My interest in working to overcome inequality and advance a cause greater than myself began in the early years of my child hood when I witnessed injustices on a regular basis. My father provided dental services to marginalized individuals, such as those experiencing homelessness, children with cerebral palsy, special needs adults, individuals with HIV/AIDS, and the elderly. My family attended Catholic services at both the upper-middle class and mostly white cathedral in my neighborhood and at a basement church in a poor African-American community, which was only a few miles from my own. The stark differences in the access to education, housing, employment, and health care between the two communities instilled in me gratitude for the privilege I had and a desire to help others overcome the inequalities that kept them in poverty. My childhood experiences inspired me to pursue a career in social work. During my social work education I learned about Jane Addams' Hull House. The work Jane Addams did to address the needs of the immigrants and factory workers during the Industrial Revolution intrigued me. The efforts of Hull House and other social welfare houses of the time addressed both immediate needs of the individuals and worked to change the dynamic of the factories and tenements to provide for more sanitary living conditions. She did this while also providing dignity to individuals through providing needed services. This vision of providing dignity to individuals while also impacting a larger social change is what drew me to social work.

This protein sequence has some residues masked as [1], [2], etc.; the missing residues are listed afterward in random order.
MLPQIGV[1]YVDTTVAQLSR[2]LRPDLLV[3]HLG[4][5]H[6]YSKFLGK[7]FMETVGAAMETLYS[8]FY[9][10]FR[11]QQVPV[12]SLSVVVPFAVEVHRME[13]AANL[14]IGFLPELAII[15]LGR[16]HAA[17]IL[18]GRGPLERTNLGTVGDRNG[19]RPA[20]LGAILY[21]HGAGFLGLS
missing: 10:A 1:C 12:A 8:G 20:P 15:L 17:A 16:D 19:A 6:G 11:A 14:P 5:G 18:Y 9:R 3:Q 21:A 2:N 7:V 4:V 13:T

The skills that I learned while working in Baltimore communities were very useful when I moved to Knoxville, Tennessee. When I arrived in Knoxville, I had an interest in doing something in my neighborhood to bridge the gap between racial and economic differences within the community. After assessing community needs and interests, I organized a group of resident volunteers to create a community garden on a vacant lot. The purpose of the garden, as defined by the neighborhood, was more expansive than my original vision: “The purpose of the Parkridge Community Garden is to promote the Parkridge neighborhood and to provide recreation and education by exploring organic gardening and local food production while conveying a sense of community with an open mind and a spirit of acceptance, respect, and inclusion.”
In addition to broadening the breadth of my social commitment, my experience working in the community garden has taught me much about managing volunteers and working with a diverse group of individuals. I found that having an agreed upon common vision was an effective way to keep the group focused on the goals we had set, while also addressing conflicts with individuals in a way that maintained group cohesion. Leading a volunteer based organization has given me the opportunity to develop a management style that is unique from the skills I honed managing employees and board members.
My childhood experiences, social work education, community organizing, and career have inspired me to use my current skills to impact a broader population by working in the public health field. My unique skills and experiences have prepared me for taking on the current challenges of health inequalities emerging globally. I feel that I will be able to build off of my existing skills by bringing my social work experiences to the public health program, providing a unique and first hand perspective of the impact of health disparities.
My most recent project was at Health and Human Services. Where I used the National Survey of Drug Use and Health (NSDUH) to identify characteristics of individuals who did not seek or receive services for behavioral health needs. Created a concept model that included individual’s perception of health problem, modifying factors, likelihood of taking action, and health outcomes. Enabled demographic targeting of messaging, with the statistical analysis used as a low-cost way to tailor messages for the target population in promoting the Affordable Care Act.